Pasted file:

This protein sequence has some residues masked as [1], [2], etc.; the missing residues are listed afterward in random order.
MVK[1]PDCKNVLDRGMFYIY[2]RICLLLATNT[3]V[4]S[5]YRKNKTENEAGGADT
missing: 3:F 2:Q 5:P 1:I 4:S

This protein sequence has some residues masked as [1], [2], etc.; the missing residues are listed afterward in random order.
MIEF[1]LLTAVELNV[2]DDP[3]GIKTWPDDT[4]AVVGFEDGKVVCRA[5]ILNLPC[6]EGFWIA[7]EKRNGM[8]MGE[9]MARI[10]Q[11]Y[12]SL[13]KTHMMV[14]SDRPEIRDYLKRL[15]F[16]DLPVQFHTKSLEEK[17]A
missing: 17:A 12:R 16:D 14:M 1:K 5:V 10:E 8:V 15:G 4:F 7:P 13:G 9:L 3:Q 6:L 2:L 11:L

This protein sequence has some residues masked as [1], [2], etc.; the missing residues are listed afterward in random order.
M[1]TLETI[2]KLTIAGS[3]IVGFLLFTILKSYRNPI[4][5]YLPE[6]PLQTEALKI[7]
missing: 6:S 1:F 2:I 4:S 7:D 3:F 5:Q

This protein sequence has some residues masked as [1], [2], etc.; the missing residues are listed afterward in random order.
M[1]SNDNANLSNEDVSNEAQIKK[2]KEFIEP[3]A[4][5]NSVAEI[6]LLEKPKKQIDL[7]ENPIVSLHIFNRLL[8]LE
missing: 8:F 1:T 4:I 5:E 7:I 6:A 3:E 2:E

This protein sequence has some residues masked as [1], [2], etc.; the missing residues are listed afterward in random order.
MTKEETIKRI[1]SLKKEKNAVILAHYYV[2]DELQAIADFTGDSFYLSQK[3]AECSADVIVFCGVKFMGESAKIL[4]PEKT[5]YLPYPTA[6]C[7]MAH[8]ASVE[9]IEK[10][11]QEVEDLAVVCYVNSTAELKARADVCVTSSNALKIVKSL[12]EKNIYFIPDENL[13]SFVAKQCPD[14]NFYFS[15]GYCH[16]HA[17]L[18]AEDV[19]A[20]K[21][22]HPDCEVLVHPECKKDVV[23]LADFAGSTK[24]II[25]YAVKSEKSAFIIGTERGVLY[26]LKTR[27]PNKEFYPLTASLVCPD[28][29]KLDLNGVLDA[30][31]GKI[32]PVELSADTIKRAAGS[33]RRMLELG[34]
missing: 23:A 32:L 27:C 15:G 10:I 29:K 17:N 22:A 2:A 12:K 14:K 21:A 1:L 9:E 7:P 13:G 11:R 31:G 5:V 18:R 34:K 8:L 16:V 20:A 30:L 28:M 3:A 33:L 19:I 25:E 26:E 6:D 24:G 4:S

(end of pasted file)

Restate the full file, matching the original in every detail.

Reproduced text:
This protein sequence has some residues masked as [1], [2], etc.; the missing residues are listed afterward in random order.
MVK[1]PDCKNVLDRGMFYIY[2]RICLLLATNT[3]V[4]S[5]YRKNKTENEAGGADT
missing: 3:F 2:Q 5:P 1:I 4:S

This protein sequence has some residues masked as [1], [2], etc.; the missing residues are listed afterward in random order.
MIEF[1]LLTAVELNV[2]DDP[3]GIKTWPDDT[4]AVVGFEDGKVVCRA[5]ILNLPC[6]EGFWIA[7]EKRNGM[8]MGE[9]MARI[10]Q[11]Y[12]SL[13]KTHMMV[14]SDRPEIRDYLKRL[15]F[16]DLPVQFHTKSLEEK[17]A
missing: 17:A 12:R 16:D 14:M 1:K 5:V 10:E 8:V 15:G 4:F 7:P 13:G 9:L 3:Q 6:L 2:L 11:L

This protein sequence has some residues masked as [1], [2], etc.; the missing residues are listed afterward in random order.
M[1]TLETI[2]KLTIAGS[3]IVGFLLFTILKSYRNPI[4][5]YLPE[6]PLQTEALKI[7]
missing: 6:S 1:F 2:I 4:S 7:D 3:F 5:Q

This protein sequence has some residues masked as [1], [2], etc.; the missing residues are listed afterward in random order.
M[1]SNDNANLSNEDVSNEAQIKK[2]KEFIEP[3]A[4][5]NSVAEI[6]LLEKPKKQIDL[7]ENPIVSLHIFNRLL[8]LE
missing: 8:F 1:T 4:I 5:E 7:I 6:A 3:E 2:E

This protein sequence has some residues masked as [1], [2], etc.; the missing residues are listed afterward in random order.
MTKEETIKRI[1]SLKKEKNAVILAHYYV[2]DELQAIADFTGDSFYLSQK[3]AECSADVIVFCGVKFMGESAKIL[4]PEKT[5]YLPYPTA[6]C[7]MAH[8]ASVE[9]IEK[10][11]QEVEDLAVVCYVNSTAELKARADVCVTSSNALKIVKSL[12]EKNIYFIPDENL[13]SFVAKQCPD[14]NFYFS[15]GYCH[16]HA[17]L[18]AEDV[19]A[20]K[21][22]HPDCEVLVHPECKKDVV[23]LADFAGSTK[24]II[25]YAVKSEKSAFIIGTERGVLY[26]LKTR[27]PNKEFYPLTASLVCPD[28][29]KLDLNGVLDA[30][31]GKI[32]PVELSADTIKRAAGS[33]RRMLELG[34]
missing: 23:A 32:L 27:C 15:G 10:I 29:K 17:N 22:A 2:A 12:K 14:K 21:A 1:L 9:E 7:P 13:G 11:R 31:G 5:V 18:R 34:K 8:L 16:V 20:A 30:L 28:M 3:A 33:L 19:I 25:E 26:E 6:D 24:G 4:S